When you walk into a new car dealership, looking to buy a new car, chances are you've already done a fair amount of research on the make and model you want, its features and performance, its resale value, and estimated maintenance costs. You've customized your dream vehicle online, read reviews, and talked to other owners. You may have even researched the dealer invoice price and financing options -- the point is, you've dotted every 'i' and crossed every 't' before walking into the dealer to take a test drive, right? Bravo!
How about your email marketing campaigns? Can you say that you are as equally prepared and knowledgeable about your email provider or the lists that you buy? Do you know where the lists came from? Do you have enough data to ensure that your campaign is set up for success? Are you adequately protected in your contracts? Or are you just buying lists and blasting out emails, and dreaming of a steady 2 percent response rate? Similar to buying a new car, information exists that can help you optimize your campaigns, maintain control over your campaign performance and spend, and turn you into a savvy email marketer. Here are a couple of points that every email marketer should know.
Contracts are key
Most email providers have a standard contract that they use for every campaign, and whether you're buying for a one-off initiative or a massive sustained campaign, the easiest thing in the world is to take it at face value. Don't fall into this trap -- that's like paying the full MSRP on a new car. They want you to sign it because it protects their interests more than it does yours. Instead, you might want to consider adding in some additional language about:
Previewing their affiliate partners: To ensure you're buying quality, ask to review the list of third-party affiliate partners that will be sending out your offer in advance, under NDA, before signing the contract. Know what percentage of the traffic you are buying is exclusive vs. non exclusive, as well as what percentage of the email publisher's email traffic is managed internally vs. outsourced. Add in a contractual clause that states your email partner cannot cloak the referring URLs. If the provider tries to obscure the domains, that should set off warning bells as well. The vast majority of your users should be coming from Yahoo Mail, Hotmail, Gmail, or AOL Mail. This isn't a secret, and your email publisher should not want to hide this information from you.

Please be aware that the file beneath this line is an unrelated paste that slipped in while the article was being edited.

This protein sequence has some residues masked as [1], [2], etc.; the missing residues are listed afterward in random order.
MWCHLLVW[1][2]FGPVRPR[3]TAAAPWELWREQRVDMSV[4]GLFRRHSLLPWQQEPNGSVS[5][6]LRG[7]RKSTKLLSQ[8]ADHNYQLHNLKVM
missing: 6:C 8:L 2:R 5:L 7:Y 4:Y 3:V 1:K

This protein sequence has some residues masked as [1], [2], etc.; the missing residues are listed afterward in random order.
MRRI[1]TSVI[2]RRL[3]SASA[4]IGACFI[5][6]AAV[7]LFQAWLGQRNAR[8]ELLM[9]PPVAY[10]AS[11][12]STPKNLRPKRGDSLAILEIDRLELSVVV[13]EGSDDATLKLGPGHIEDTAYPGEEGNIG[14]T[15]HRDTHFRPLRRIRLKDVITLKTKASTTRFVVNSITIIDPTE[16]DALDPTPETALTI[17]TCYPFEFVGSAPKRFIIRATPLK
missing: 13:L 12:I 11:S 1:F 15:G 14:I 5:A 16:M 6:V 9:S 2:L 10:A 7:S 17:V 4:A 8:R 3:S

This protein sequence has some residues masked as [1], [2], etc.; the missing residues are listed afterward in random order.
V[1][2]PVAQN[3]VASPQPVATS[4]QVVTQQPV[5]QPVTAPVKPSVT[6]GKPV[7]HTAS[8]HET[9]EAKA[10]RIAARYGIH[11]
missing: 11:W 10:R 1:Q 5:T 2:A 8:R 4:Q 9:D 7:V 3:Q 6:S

Add a non-cross-sell clause: If you work with multiple providers, make sure that you're not buying the same lists multiple times, or buying a junk list you already rejected from another provider. All too often, email providers will try to acquire lists from other shops to fill a large customer order. Unless marketers fully disclose all of the partner relationships, the email publisher won't know your history. It's the equivalent of slapping on a new coat of paint to make it look like its own, and the marketers are none the wiser unless they compare lists and scrutinize the data. If you've already had a poor experience with that list, you'll only be throwing good money after bad.
Spread out your spend